To remove a bankruptcy from your credit report, you’ll need to find evidence that the bankruptcy was reported incorrectly. Otherwise, it will only come off after seven or 10 years depending on the type of bankruptcy.
Many people see declaring bankruptcy as hitting financial rock bottom. But if that’s the case, they’re certainly in good company down there. In fact, more than 767,700 people filed for personal bankruptcy in 2017 alone.
Beyond the stress, heartache, and inconvenience that comes with filing for bankruptcy, one of the biggest and longest-standing impacts is to your credit report and score.
Fortunately, that negative impact can be mitigated with the right help.
According to the Fair Credit Reporting Act (FCRA), a Chapter 7 bankruptcy can remain on your credit history for up to 10 years from the filing date and a Chapter 13 bankruptcy can remain for a maximum of seven years.
The FCRA states only the legal maximum amount of time bankruptcies can appear on your report and not the minimum. This means a bankruptcy can be removed earlier than the legal maximum, but it must be proven that it is misreported, unsubstantiated or otherwise found inaccurate. A bankruptcy cannot be removed simply because you do not want it there.
The impact of bankruptcy on a credit report can be devastating and entirely depends on your credit score prior to filing.
According to FICO’s published Damage Points guidelines, the effects range from 130 to a 240 point drop. For example:
So, if your credit score was high, a bankruptcy would drop it instantly to the poor category. Starting with a good score, you likewise end up with a poor score, but your score does not plummet nearly as far.
The end result is still negative — your credit score is bad and it will keep you from getting approved for new credit. The lower your initial score, the less drastic the impact.
You can rebuild your credit after bankruptcy, but it’s a long process. Your options will be limited at the start, but it is key to not get discouraged. As time goes on, if you consistently pursue a credit rebuilding strategy, your reports and scores can improve.
Here are some recommendations to start with:
Start establishing a new credit history: No, this does not mean using an alias (which is something unethical credit repair companies may recommend). It means starting fresh with whatever credit you can obtain.
This may mean settling for an extremely high-interest rate, taking on a co-signer, depositing cash into a secured credit card, or other options that have been designed specifically to help you re-establish a positive credit record.
Use these credit options sparingly and never put more on a card than you can pay off by the end of the month so your credit improves over time.
A legitimate bankruptcy record cannot be removed from your credit report simply because you don’t want it, but a bankruptcy can come off your report if it is inaccurately entered or otherwise incorrect.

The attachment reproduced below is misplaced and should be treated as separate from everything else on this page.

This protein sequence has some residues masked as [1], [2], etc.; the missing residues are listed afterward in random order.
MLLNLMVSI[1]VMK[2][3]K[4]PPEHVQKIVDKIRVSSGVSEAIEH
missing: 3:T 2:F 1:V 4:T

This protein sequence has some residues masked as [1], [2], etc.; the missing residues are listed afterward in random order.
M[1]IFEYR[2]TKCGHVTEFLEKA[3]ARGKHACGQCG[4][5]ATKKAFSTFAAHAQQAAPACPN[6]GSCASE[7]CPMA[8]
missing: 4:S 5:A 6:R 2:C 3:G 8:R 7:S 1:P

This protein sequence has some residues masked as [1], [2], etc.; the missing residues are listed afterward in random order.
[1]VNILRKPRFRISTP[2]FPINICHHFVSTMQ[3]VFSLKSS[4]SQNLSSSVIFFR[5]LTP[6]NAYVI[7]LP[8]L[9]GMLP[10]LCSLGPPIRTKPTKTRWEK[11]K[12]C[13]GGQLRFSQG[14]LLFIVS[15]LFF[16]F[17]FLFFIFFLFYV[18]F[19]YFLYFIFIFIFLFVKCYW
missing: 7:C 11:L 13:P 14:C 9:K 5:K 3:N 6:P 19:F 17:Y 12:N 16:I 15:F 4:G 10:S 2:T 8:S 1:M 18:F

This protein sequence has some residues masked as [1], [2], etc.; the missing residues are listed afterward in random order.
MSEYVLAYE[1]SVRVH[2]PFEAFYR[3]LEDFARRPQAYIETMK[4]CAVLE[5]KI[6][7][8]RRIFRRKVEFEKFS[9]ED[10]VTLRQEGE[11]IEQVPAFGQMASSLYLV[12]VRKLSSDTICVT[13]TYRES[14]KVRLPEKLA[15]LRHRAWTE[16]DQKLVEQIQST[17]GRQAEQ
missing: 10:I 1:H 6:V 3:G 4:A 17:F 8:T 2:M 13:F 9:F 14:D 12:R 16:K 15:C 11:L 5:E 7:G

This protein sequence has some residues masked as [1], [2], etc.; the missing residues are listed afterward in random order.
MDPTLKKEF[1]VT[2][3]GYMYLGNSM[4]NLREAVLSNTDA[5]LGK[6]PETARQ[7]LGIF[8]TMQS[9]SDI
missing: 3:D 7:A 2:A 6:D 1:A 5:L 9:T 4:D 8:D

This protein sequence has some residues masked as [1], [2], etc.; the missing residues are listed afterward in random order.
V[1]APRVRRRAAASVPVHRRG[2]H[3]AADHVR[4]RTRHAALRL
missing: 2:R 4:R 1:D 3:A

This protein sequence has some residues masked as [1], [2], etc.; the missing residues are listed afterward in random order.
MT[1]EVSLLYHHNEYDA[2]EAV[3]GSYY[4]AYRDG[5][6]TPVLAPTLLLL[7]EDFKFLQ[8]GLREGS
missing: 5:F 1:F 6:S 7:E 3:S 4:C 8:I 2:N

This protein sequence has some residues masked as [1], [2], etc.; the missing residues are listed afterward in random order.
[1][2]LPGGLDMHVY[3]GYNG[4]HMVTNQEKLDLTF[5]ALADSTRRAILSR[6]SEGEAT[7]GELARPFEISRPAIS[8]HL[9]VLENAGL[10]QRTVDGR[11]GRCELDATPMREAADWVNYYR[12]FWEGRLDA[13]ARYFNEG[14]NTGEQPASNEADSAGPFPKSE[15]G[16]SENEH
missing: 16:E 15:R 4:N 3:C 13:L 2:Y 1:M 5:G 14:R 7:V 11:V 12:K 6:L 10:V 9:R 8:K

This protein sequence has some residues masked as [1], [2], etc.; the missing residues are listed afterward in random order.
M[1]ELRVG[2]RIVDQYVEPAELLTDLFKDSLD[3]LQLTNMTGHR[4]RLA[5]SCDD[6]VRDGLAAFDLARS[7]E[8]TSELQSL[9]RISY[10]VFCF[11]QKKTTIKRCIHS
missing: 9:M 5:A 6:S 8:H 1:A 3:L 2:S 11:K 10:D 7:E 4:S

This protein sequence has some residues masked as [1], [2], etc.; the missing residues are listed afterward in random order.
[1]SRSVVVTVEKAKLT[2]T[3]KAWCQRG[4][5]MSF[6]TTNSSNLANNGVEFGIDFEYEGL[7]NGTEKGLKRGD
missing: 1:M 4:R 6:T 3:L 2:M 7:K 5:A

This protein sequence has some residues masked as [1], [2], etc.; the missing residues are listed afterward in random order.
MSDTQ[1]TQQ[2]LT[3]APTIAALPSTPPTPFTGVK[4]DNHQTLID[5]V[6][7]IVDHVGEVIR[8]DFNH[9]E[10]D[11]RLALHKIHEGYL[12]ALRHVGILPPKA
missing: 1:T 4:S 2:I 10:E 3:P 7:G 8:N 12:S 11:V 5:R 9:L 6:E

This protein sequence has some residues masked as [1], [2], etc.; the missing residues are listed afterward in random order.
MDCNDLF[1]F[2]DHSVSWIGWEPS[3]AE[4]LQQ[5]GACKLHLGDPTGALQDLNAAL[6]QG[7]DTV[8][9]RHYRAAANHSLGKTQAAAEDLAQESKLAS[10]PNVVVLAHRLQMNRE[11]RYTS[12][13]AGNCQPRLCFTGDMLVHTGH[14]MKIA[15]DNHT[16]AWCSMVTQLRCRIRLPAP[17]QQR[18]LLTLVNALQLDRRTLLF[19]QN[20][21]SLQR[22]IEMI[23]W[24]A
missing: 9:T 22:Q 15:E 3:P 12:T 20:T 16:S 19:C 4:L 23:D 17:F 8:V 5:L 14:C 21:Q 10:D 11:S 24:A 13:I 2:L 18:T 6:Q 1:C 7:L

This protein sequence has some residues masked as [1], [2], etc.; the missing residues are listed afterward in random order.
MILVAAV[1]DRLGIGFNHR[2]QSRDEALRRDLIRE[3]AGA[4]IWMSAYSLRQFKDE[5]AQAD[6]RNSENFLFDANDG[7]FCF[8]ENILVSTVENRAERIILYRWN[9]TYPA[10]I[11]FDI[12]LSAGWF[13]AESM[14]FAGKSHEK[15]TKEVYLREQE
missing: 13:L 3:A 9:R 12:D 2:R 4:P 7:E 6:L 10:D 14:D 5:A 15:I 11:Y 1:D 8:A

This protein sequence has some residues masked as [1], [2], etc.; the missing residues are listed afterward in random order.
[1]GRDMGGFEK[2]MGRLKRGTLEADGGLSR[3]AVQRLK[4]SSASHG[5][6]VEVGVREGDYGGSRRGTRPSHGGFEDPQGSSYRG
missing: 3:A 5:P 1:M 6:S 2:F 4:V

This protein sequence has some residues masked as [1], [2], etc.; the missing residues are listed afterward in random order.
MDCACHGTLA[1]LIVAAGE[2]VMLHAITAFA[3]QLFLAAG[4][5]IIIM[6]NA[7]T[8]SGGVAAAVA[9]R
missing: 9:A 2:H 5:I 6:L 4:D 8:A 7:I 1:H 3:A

The FCRA makes provisions for challenging anything on your credit report that is incorrect, has remained on your credit report beyond the maximum time allowed, or cannot be substantiated by the creditor who reported it.
In the case of bankruptcies — especially because they remain on the credit report for so many years — it’s not uncommon for errors to creep in.
Some of the most common errors we find include:
If any of these or other errors appear on your credit report, you have the right to challenge those errors. The reporting agency must remove them if the reporting agency cannot substantiate the item.
Another possibility, although it is rarer, is that the bankruptcy on your credit report isn’t your responsibility. These include clerical errors, mistaken identities, or identity theft that could all result in a bankruptcy showing up on your credit report when it shouldn’t be there.
If there is an error, your first step is to contact the U.S. Bankruptcy Trustee’s Office to file a report. The case is typically referred to the F.B.I., then reopened. You’ll need to defend your claim in court in order to prove that the bankruptcy is fraudulent.
While the government is often understanding of those in a faulty bankruptcy predicament, the legal process for removing it from your records can be long and drawn out. The help of a trusted advocate can be essential.
It is possible to pursue removing a bankruptcy from your credit report on your own, and some people have managed to do so. However, it is a time-consuming, labor-intensive process that many people find complicated, confusing, and frustrating.
We encourage you to learn as much as you can about credit report disputes and credit repair processes, then count the real cost of DIY credit repair before committing to handling this important task on your own.
People who have needed to remove a bankruptcy from their credit reports have achieved success by working with a credit repair services provider like Lexington Law Firm. If other questionable negative items are affecting your credit report and score, we can help you challenge those as well.
Contact us today for a free personalized credit consultation to find out how we can help you through your fraud crisis so that you can move on to a financially stress-free future.